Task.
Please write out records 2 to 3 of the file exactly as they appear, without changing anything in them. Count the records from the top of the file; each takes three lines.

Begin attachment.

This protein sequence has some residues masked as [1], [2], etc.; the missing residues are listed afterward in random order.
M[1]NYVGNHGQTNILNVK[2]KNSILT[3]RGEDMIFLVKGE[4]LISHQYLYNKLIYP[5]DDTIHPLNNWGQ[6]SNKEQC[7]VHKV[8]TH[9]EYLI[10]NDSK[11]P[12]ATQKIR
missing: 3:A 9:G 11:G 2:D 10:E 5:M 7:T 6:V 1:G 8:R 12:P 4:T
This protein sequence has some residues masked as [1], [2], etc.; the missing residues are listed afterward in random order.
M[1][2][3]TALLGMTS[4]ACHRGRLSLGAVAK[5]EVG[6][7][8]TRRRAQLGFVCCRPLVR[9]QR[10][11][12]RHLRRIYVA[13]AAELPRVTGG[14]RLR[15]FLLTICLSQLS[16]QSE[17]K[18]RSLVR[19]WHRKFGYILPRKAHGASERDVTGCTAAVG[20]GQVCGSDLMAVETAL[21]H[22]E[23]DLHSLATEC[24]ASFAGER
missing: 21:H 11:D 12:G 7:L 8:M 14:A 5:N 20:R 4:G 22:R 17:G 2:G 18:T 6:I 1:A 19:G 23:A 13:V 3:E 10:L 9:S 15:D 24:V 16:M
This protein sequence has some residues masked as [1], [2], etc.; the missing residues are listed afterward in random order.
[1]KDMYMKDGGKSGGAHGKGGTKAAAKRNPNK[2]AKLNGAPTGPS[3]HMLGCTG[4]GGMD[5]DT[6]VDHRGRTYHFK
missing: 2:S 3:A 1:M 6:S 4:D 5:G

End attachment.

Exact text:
This protein sequence has some residues masked as [1], [2], etc.; the missing residues are listed afterward in random order.
M[1][2][3]TALLGMTS[4]ACHRGRLSLGAVAK[5]EVG[6][7][8]TRRRAQLGFVCCRPLVR[9]QR[10][11][12]RHLRRIYVA[13]AAELPRVTGG[14]RLR[15]FLLTICLSQLS[16]QSE[17]K[18]RSLVR[19]WHRKFGYILPRKAHGASERDVTGCTAAVG[20]GQVCGSDLMAVETAL[21]H[22]E[23]DLHSLATEC[24]ASFAGER
missing: 21:H 11:D 12:G 7:L 8:M 14:A 5:N 20:R 4:G 22:R 17:G 2:G 18:T 6:I 1:A 19:G 23:A 13:V 3:E 10:L 9:S 15:D 24:V 16:M
This protein sequence has some residues masked as [1], [2], etc.; the missing residues are listed afterward in random order.
[1]KDMYMKDGGKSGGAHGKGGTKAAAKRNPNK[2]AKLNGAPTGPS[3]HMLGCTG[4]GGMD[5]DT[6]VDHRGRTYHFK
missing: 2:S 3:A 1:M 6:S 4:D 5:G